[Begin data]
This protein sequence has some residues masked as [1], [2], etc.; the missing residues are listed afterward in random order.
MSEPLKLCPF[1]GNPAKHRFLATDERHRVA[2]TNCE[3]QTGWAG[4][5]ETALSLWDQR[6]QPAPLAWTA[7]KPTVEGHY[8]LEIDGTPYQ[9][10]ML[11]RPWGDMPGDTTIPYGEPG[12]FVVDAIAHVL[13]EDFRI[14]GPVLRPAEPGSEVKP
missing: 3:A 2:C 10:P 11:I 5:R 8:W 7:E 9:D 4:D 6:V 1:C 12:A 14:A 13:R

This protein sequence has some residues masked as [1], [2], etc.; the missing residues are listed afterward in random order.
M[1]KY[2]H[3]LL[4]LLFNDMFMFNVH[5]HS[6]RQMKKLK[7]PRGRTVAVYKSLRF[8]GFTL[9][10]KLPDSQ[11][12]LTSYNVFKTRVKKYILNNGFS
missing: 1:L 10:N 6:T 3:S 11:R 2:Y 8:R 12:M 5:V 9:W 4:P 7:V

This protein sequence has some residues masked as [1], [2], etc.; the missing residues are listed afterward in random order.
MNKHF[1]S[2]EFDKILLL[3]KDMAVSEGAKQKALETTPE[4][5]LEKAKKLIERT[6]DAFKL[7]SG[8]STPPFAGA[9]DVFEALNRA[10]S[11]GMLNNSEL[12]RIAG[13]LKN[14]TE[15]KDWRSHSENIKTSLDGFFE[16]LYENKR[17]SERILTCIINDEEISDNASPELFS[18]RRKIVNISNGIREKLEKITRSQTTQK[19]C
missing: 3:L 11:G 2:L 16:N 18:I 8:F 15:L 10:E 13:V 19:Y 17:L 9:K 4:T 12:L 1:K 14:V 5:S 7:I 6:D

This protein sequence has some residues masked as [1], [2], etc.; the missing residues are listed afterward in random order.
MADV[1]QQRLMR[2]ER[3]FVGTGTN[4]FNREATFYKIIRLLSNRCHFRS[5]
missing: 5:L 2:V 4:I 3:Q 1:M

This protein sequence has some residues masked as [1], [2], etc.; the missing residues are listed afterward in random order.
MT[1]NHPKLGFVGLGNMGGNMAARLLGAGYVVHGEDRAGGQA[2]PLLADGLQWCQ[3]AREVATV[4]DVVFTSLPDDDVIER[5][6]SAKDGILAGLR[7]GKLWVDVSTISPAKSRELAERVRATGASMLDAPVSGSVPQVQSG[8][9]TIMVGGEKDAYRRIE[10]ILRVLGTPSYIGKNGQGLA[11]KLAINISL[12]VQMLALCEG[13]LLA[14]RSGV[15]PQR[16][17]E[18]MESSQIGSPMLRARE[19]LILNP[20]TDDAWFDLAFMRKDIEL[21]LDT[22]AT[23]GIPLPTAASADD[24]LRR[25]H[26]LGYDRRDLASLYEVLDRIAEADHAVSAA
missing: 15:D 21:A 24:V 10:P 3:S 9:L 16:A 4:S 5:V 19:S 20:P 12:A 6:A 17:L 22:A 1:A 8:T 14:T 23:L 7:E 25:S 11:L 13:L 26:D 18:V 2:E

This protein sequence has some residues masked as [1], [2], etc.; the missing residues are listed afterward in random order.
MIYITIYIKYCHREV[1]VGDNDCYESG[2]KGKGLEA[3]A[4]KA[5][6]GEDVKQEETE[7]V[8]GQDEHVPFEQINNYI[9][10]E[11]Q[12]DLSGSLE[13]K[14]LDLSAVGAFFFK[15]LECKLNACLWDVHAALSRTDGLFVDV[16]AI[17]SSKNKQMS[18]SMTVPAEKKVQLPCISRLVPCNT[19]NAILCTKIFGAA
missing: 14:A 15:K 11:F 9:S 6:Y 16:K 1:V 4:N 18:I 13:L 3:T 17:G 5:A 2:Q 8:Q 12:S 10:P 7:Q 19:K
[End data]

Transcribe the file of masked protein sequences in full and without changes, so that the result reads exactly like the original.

This protein sequence has some residues masked as [1], [2], etc.; the missing residues are listed afterward in random order.
MSEPLKLCPF[1]GNPAKHRFLATDERHRVA[2]TNCE[3]QTGWAG[4][5]ETALSLWDQR[6]QPAPLAWTA[7]KPTVEGHY[8]LEIDGTPYQ[9][10]ML[11]RPWGDMPGDTTIPYGEPG[12]FVVDAIAHVL[13]EDFRI[14]GPVLRPAEPGSEVKP
missing: 3:A 2:C 10:P 11:I 5:R 8:W 7:E 9:D 4:D 6:V 1:C 12:A 14:A 13:R

This protein sequence has some residues masked as [1], [2], etc.; the missing residues are listed afterward in random order.
M[1]KY[2]H[3]LL[4]LLFNDMFMFNVH[5]HS[6]RQMKKLK[7]PRGRTVAVYKSLRF[8]GFTL[9][10]KLPDSQ[11][12]LTSYNVFKTRVKKYILNNGFS
missing: 1:L 10:N 6:T 3:S 11:R 2:Y 8:R 12:M 5:V 9:W 4:P 7:V

This protein sequence has some residues masked as [1], [2], etc.; the missing residues are listed afterward in random order.
MNKHF[1]S[2]EFDKILLL[3]KDMAVSEGAKQKALETTPE[4][5]LEKAKKLIERT[6]DAFKL[7]SG[8]STPPFAGA[9]DVFEALNRA[10]S[11]GMLNNSEL[12]RIAG[13]LKN[14]TE[15]KDWRSHSENIKTSLDGFFE[16]LYENKR[17]SERILTCIINDEEISDNASPELFS[18]RRKIVNISNGIREKLEKITRSQTTQK[19]C
missing: 3:L 11:G 2:L 16:N 18:I 8:F 15:L 10:E 13:V 19:Y 17:L 9:K 4:T 12:L 1:K 14:V 5:S 7:I 6:D

This protein sequence has some residues masked as [1], [2], etc.; the missing residues are listed afterward in random order.
MADV[1]QQRLMR[2]ER[3]FVGTGTN[4]FNREATFYKIIRLLSNRCHFRS[5]
missing: 5:L 2:V 4:I 3:Q 1:M

This protein sequence has some residues masked as [1], [2], etc.; the missing residues are listed afterward in random order.
MT[1]NHPKLGFVGLGNMGGNMAARLLGAGYVVHGEDRAGGQA[2]PLLADGLQWCQ[3]AREVATV[4]DVVFTSLPDDDVIER[5][6]SAKDGILAGLR[7]GKLWVDVSTISPAKSRELAERVRATGASMLDAPVSGSVPQVQSG[8][9]TIMVGGEKDAYRRIE[10]ILRVLGTPSYIGKNGQGLA[11]KLAINISL[12]VQMLALCEG[13]LLA[14]RSGV[15]PQR[16][17]E[18]MESSQIGSPMLRARE[19]LILNP[20]TDDAWFDLAFMRKDIEL[21]LDT[22]AT[23]GIPLPTAASADD[24]LRR[25]H[26]LGYDRRDLASLYEVLDRIAEADHAVSAA
missing: 15:D 21:A 24:V 10:P 3:S 9:L 16:A 4:S 5:V 19:S 20:P 12:A 6:A 17:L 22:A 1:A 8:T 14:T 23:L 7:E 25:S 11:L 13:L 26:D 18:V 2:E

This protein sequence has some residues masked as [1], [2], etc.; the missing residues are listed afterward in random order.
MIYITIYIKYCHREV[1]VGDNDCYESG[2]KGKGLEA[3]A[4]KA[5][6]GEDVKQEETE[7]V[8]GQDEHVPFEQINNYI[9][10]E[11]Q[12]DLSGSLE[13]K[14]LDLSAVGAFFFK[15]LECKLNACLWDVHAALSRTDGLFVDV[16]AI[17]SSKNKQMS[18]SMTVPAEKKVQLPCISRLVPCNT[19]NAILCTKIFGAA
missing: 14:A 15:K 11:F 9:S 6:Y 16:K 1:V 4:N 18:I 13:L 3:T 17:G 5:A 2:Q 8:Q 12:S 10:P 7:Q 19:K